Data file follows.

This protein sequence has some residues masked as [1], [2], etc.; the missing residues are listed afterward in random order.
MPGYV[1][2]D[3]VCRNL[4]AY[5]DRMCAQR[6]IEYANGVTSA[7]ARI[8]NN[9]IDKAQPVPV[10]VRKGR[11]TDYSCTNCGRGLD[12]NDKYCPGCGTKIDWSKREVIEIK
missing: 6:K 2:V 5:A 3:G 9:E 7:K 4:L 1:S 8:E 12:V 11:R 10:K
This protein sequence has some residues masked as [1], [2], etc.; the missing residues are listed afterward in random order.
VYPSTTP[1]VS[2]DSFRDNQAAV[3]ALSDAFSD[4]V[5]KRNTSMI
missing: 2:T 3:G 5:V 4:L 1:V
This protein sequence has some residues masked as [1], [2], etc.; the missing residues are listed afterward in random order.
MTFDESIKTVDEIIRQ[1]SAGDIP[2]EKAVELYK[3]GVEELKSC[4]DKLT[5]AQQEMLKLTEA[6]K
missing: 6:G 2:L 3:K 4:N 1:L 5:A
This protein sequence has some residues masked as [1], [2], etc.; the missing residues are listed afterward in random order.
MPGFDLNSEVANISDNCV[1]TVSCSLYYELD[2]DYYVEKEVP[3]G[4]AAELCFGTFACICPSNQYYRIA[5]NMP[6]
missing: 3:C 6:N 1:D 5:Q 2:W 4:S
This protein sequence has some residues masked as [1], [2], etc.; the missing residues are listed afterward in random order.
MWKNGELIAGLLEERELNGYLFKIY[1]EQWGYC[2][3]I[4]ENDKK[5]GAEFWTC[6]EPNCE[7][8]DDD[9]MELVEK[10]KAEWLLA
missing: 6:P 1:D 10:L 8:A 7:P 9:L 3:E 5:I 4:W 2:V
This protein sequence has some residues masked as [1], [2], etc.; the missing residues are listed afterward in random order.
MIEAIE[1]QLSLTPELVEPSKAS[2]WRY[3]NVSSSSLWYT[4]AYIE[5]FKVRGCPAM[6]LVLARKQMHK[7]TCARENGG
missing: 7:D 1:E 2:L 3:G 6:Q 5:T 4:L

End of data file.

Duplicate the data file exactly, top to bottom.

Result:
This protein sequence has some residues masked as [1], [2], etc.; the missing residues are listed afterward in random order.
MPGYV[1][2]D[3]VCRNL[4]AY[5]DRMCAQR[6]IEYANGVTSA[7]ARI[8]NN[9]IDKAQPVPV[10]VRKGR[11]TDYSCTNCGRGLD[12]NDKYCPGCGTKIDWSKREVIEIK
missing: 6:K 2:V 5:A 3:G 9:E 7:K 4:L 1:S 8:E 12:V 11:R 10:K
This protein sequence has some residues masked as [1], [2], etc.; the missing residues are listed afterward in random order.
VYPSTTP[1]VS[2]DSFRDNQAAV[3]ALSDAFSD[4]V[5]KRNTSMI
missing: 2:T 3:G 5:V 4:L 1:V
This protein sequence has some residues masked as [1], [2], etc.; the missing residues are listed afterward in random order.
MTFDESIKTVDEIIRQ[1]SAGDIP[2]EKAVELYK[3]GVEELKSC[4]DKLT[5]AQQEMLKLTEA[6]K
missing: 6:G 2:L 3:K 4:N 1:L 5:A
This protein sequence has some residues masked as [1], [2], etc.; the missing residues are listed afterward in random order.
MPGFDLNSEVANISDNCV[1]TVSCSLYYELD[2]DYYVEKEVP[3]G[4]AAELCFGTFACICPSNQYYRIA[5]NMP[6]
missing: 3:C 6:N 1:D 5:Q 2:W 4:S
This protein sequence has some residues masked as [1], [2], etc.; the missing residues are listed afterward in random order.
MWKNGELIAGLLEERELNGYLFKIY[1]EQWGYC[2][3]I[4]ENDKK[5]GAEFWTC[6]EPNCE[7][8]DDD[9]MELVEK[10]KAEWLLA
missing: 6:P 1:D 10:L 8:A 7:P 9:L 3:E 5:I 4:W 2:V
This protein sequence has some residues masked as [1], [2], etc.; the missing residues are listed afterward in random order.
MIEAIE[1]QLSLTPELVEPSKAS[2]WRY[3]NVSSSSLWYT[4]AYIE[5]FKVRGCPAM[6]LVLARKQMHK[7]TCARENGG
missing: 7:D 1:E 2:L 3:G 6:Q 5:T 4:L